Meteor Collection advanced selector

Meteor Collection advanced selector,meteor,Meteor,I have a Project collection and a Task collection. Each project has a user_id field, this holds the owner of the project. Each task has a project_id field. So the structure is something like this: User 1 Project 1 Task 1 Task 2 Project 2 Task 3 User 2 Project 3 Task 4 Task 5 For security purposes I only want to publish the projects belonging to a certain logged in user. For the project itself that's quite easy: Meteor.publish('projects', function(){

I have a Project collection and a Task collection.

Each project has a user_id field, this holds the owner of the project.

Each task has a project_id field. So the structure is something like this:

  • User 1
    • Project 1
    • Task 1
    • Task 2
    • Project 2
    • Task 3
  • User 2
    • Project 3
    • Task 4
    • Task 5

For security purposes I only want to publish the projects belonging to a certain logged in user. For the project itself that's quite easy:

Meteor.publish('projects', function(){
    return Projects.find({user_id: this.userId});
});

But how do I do this in a clean way for the Task collection? And why does the Collection.Allow doesn't have a 'view' option?

Something like:

Tasks.allow({
  view: function (userId, doc) {
    return Projects.findOne(doc.project_id).user_id == userId;
  }
});

would be nice, is there a reason it's not there?


#1

First, some recommended reading:

Joins in meteor are currently tricky. It's easy to just join the collections in a publish function, but it isn't always straightforward to make them reactive (run again when things change).

Non-Reactive Options

You could publish both collections at the same time with:

Meteor.publish('projectsAndTasks', function() {
  var projectsCursor = Projects.find({user_id: this.userId});
  var projectIds = projectsCursor.map(function(p) { return p._id });

  return [
    projectsCursor,
    Tasks.find({project_id: {$in: projectIds}});
  ];
});

The potential problem is that if tasks were added to a new project, they would not be published (see "The Naive Approach" from the first article above). Depending on how your application starts and stops its subscriptions, this may not matter. If you find that it does, keep reading.

Reactive Options

A simple option is just to denormalize the data. If you also added user_id to your tasks, then no joins are necessary, and the publish function looks like:

Meteor.publish('projectsAndTasks', function() {
  var projectsCursor = Projects.find({user_id: this.userId});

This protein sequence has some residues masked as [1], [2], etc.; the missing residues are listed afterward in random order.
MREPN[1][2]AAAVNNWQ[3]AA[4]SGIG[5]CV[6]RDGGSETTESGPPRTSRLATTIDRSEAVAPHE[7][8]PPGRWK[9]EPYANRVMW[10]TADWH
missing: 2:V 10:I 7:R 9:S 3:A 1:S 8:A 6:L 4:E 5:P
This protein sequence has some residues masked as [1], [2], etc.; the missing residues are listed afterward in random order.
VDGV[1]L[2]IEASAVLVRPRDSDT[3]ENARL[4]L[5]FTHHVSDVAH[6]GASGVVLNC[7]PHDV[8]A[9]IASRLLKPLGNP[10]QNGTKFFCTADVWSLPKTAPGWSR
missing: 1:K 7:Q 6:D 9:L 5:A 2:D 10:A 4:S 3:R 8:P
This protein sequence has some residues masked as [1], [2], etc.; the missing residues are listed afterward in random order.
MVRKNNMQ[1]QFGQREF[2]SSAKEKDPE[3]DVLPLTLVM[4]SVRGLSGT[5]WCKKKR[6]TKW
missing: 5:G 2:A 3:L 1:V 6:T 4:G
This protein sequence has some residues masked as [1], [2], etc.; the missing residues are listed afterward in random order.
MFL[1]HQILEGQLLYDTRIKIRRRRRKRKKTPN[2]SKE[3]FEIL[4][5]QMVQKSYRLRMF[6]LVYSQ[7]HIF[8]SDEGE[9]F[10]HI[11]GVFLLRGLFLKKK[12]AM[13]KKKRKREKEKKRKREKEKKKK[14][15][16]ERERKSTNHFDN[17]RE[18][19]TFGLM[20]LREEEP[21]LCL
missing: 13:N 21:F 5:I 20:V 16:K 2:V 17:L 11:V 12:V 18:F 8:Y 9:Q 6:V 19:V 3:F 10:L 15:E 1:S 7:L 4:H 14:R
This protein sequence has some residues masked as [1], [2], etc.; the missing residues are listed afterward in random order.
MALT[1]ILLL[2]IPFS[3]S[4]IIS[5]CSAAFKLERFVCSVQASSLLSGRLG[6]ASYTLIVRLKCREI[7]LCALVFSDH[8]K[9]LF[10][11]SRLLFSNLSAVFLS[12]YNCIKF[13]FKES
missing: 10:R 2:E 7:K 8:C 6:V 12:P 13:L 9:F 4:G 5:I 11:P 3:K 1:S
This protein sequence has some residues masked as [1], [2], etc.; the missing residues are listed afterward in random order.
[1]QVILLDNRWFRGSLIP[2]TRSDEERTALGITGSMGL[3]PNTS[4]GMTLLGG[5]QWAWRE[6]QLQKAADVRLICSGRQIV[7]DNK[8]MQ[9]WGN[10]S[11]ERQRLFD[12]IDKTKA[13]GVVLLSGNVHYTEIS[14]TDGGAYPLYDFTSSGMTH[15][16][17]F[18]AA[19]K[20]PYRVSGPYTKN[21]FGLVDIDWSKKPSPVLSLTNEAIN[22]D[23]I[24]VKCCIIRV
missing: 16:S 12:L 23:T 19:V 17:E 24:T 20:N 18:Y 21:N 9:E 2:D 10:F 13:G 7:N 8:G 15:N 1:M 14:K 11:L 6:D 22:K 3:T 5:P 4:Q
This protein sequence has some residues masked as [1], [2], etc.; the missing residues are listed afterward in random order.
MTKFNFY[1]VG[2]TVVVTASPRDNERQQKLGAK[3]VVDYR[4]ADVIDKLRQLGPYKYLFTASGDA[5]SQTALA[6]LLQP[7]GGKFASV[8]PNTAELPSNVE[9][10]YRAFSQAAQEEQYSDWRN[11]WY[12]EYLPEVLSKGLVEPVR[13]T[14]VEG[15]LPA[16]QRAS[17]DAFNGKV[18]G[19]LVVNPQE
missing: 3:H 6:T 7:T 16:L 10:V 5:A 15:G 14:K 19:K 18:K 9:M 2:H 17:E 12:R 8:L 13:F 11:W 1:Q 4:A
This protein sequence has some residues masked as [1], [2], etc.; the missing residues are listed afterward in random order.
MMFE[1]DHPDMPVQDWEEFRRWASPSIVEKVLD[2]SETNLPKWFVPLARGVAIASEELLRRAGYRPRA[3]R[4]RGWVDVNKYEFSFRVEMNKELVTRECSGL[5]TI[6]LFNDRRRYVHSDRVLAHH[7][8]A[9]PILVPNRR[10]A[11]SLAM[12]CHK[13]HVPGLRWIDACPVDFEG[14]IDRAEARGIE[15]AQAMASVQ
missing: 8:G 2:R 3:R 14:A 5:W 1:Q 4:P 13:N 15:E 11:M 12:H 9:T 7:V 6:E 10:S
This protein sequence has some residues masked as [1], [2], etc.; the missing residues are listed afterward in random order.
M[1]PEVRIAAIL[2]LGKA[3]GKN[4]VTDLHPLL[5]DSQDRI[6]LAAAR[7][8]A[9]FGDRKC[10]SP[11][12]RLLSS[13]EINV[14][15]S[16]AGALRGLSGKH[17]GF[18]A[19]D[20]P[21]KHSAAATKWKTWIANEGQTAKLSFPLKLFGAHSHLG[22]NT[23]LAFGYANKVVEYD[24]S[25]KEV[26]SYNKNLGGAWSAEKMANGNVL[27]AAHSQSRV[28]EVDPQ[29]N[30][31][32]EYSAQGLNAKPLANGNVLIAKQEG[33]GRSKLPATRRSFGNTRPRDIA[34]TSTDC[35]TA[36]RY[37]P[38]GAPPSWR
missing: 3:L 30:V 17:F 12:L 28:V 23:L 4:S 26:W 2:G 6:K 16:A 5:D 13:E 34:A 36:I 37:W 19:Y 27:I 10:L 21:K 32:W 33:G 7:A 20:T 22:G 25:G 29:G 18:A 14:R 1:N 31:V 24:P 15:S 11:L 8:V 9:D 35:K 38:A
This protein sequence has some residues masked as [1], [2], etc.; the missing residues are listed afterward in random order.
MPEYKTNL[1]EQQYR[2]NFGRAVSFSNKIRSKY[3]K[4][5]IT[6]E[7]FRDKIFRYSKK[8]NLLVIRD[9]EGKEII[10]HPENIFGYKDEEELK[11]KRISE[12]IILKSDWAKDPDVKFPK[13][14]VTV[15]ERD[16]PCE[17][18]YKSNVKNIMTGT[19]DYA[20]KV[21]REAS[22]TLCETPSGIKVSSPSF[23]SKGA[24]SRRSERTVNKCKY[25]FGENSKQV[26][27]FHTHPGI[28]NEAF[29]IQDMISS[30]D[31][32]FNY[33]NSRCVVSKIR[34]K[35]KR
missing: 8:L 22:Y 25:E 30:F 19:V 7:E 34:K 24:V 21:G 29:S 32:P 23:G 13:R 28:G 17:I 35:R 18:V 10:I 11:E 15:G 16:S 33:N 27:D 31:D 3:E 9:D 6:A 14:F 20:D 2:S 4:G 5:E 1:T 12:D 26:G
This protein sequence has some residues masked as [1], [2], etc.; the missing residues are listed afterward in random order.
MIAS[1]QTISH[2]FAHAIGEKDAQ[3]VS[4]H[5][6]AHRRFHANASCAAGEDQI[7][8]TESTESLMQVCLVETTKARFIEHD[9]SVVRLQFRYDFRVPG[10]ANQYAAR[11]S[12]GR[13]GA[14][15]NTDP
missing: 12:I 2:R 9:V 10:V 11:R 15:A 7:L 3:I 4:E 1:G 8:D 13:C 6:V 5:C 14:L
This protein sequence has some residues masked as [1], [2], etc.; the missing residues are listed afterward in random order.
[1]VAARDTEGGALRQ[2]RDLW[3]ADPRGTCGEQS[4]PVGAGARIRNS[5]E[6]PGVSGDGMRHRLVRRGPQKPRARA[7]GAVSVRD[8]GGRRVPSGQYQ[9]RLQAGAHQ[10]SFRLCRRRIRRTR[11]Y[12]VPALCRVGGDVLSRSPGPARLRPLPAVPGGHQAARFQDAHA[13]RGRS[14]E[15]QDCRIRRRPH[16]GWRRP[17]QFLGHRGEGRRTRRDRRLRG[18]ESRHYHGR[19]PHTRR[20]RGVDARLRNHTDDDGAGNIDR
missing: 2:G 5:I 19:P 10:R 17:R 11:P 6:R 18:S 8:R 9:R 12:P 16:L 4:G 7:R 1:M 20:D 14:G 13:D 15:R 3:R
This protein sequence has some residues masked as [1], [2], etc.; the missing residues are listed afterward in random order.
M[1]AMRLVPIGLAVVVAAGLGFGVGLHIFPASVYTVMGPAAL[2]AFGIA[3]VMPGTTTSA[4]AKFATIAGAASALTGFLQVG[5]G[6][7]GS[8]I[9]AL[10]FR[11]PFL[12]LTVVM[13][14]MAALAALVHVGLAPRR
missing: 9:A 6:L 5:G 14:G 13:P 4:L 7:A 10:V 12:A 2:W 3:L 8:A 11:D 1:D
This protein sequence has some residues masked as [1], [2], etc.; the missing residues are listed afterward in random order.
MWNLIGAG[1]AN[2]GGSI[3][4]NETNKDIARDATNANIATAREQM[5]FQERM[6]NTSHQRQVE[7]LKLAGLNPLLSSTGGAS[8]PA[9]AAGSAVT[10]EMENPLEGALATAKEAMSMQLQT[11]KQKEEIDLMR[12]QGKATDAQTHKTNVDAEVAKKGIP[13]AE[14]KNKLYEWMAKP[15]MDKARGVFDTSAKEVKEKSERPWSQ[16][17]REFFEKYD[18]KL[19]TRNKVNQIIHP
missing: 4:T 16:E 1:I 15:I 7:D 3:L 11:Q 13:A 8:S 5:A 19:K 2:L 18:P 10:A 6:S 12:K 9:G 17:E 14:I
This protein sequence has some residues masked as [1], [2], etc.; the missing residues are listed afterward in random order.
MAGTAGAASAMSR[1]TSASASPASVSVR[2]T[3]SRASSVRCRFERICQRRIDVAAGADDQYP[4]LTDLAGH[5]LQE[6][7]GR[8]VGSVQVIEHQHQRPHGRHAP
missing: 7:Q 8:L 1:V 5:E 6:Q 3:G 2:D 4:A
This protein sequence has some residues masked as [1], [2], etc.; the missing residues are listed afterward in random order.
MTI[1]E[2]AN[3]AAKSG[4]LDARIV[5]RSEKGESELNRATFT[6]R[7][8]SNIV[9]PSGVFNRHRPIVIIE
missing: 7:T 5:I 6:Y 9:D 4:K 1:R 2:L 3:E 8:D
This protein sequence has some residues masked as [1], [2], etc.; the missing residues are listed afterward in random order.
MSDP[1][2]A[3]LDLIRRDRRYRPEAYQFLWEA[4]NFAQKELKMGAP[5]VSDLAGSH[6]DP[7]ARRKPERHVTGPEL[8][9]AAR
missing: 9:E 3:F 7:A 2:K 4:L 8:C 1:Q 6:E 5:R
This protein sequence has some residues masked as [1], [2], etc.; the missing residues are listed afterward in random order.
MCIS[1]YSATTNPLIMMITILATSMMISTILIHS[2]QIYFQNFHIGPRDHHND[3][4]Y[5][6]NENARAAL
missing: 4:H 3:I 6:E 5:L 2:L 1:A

var tasksCursor = Tasks.find({user_id: this.userId});
  return [projectsCursor, tasksCursor];
});

If that doesn't appeal to you and you are using iron-router, you can do a client-side join in your routes (see "Joining On The Client" from the first article above). It's a bit slower because you need a second round trip but it's clean in that no data needs to be modified and no external packages need to be added.

Finally, you can do a reactive join on the server, either manually using observeChanges (not recommended), or by using a package. I have used publish-with-relations in the past, but it has some issues as pointed out in the articles). For a more complete list of package options, you can see this thread.


Not being a core developer on meteor, I don't have a precise answer for why allow/deny doesn't have a "read" option, but I'll take an educated guess. Depending on how the allow/deny function was written, the publisher would potentially have to run an expensive callback for every single document or partial update. The allow/deny callbacks are easy to tolerate when a single document is being modified, but if you suddenly need to publish several hundred documents and each one needs to be separately evaluated before being transmitted, I don't think that would be practical. I'm pretty sure that's why publishers can act alone as the arbiter of document read authorization.


#2

You can do this for the tasks:

Meteor.publish('tasks', function(){
     var projects = Projects.find({user_id: this.userId}, {fields: {_id: 1}});
     var projectIdList = projects.map(function(project) { return project._id;});
     return Tasks.find({project_id: {$in: projectIdList}});
});

First we get all the projects belonging to the user. We will only need the _id field so we filter the other fields

Then we map the _id's of the projects to a new array.

Then we publish a tasks.find that includes all the project ids in the mapped array.

The allow construction you mentionend is by my knowledge only ment to be used with updates and inserts


#3

First, some recommended reading: